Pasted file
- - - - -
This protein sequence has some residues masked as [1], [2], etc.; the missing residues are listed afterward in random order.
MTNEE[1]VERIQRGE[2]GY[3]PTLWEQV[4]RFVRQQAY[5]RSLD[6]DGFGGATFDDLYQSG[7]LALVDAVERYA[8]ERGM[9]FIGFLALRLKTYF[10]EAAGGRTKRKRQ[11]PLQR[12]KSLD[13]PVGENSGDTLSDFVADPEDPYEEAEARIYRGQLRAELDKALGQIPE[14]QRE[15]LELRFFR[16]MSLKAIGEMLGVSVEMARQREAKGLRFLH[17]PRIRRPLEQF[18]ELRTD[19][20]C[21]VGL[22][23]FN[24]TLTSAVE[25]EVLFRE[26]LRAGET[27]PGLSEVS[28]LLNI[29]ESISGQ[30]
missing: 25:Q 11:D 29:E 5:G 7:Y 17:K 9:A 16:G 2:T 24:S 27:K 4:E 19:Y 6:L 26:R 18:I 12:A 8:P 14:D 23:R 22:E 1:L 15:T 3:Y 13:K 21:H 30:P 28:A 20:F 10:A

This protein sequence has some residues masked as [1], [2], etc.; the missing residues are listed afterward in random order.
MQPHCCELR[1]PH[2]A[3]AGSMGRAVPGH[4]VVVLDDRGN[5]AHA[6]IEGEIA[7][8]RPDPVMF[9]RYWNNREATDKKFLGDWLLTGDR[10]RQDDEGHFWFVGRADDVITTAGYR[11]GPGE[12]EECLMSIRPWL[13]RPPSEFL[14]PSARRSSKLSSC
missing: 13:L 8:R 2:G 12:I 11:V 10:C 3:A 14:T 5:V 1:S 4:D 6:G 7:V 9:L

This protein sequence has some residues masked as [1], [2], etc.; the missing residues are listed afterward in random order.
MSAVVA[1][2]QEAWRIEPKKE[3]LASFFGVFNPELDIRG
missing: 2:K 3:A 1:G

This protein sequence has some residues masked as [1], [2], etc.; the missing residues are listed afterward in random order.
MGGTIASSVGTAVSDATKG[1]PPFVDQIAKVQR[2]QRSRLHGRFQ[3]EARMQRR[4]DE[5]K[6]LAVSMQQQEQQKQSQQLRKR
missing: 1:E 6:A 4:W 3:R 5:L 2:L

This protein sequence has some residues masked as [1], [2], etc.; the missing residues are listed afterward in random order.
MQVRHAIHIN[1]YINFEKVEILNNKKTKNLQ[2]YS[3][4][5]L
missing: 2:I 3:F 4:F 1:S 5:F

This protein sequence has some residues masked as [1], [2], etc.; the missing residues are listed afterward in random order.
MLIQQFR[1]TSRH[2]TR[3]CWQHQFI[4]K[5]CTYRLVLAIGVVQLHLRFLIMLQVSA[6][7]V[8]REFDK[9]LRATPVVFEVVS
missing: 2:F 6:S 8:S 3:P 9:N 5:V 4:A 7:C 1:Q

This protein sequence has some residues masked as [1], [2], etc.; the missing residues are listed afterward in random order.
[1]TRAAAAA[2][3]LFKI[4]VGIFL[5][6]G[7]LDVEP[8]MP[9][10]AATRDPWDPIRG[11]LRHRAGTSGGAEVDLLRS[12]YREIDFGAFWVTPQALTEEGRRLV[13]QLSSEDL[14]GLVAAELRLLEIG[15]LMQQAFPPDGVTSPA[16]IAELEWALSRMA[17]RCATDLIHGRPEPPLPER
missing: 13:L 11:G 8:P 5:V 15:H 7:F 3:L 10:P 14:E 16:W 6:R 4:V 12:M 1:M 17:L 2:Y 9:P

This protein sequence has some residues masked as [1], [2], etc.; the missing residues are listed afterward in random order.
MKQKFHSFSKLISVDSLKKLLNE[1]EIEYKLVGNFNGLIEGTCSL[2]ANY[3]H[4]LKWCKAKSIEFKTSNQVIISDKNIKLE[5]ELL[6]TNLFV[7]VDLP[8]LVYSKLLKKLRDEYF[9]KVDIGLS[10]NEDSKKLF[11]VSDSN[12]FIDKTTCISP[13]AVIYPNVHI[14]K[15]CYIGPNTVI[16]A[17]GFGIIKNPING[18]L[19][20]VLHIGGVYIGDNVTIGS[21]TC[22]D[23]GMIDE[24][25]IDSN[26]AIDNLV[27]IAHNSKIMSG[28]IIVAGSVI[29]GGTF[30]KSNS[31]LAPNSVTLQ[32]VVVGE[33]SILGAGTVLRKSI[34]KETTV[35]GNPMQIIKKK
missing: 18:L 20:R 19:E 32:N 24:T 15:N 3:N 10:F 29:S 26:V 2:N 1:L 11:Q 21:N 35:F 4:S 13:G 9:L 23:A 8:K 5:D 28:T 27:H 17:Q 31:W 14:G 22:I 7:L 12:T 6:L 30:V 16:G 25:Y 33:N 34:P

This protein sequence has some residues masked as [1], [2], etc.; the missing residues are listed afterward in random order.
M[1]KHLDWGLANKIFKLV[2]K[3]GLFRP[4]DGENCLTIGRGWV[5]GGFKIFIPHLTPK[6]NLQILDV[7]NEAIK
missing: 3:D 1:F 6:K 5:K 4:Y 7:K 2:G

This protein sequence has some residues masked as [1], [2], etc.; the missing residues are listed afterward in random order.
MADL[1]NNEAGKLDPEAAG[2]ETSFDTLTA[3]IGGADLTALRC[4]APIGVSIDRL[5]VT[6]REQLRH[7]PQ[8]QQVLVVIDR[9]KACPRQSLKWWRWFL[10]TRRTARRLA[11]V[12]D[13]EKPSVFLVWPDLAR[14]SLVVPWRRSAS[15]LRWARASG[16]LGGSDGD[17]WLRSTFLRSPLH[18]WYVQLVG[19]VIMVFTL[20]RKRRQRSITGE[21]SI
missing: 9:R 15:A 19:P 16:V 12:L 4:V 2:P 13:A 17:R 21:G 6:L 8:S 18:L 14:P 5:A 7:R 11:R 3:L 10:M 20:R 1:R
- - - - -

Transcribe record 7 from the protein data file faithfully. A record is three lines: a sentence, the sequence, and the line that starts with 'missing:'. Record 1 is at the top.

This protein sequence has some residues masked as [1], [2], etc.; the missing residues are listed afterward in random order.
[1]TRAAAAA[2][3]LFKI[4]VGIFL[5][6]G[7]LDVEP[8]MP[9][10]AATRDPWDPIRG[11]LRHRAGTSGGAEVDLLRS[12]YREIDFGAFWVTPQALTEEGRRLV[13]QLSSEDL[14]GLVAAELRLLEIG[15]LMQQAFPPDGVTSPA[16]IAELEWALSRMA[17]RCATDLIHGRPEPPLPER
missing: 13:L 11:G 8:P 5:V 15:H 7:F 3:L 10:P 14:E 16:W 6:R 4:V 12:M 1:M 17:L 2:Y 9:P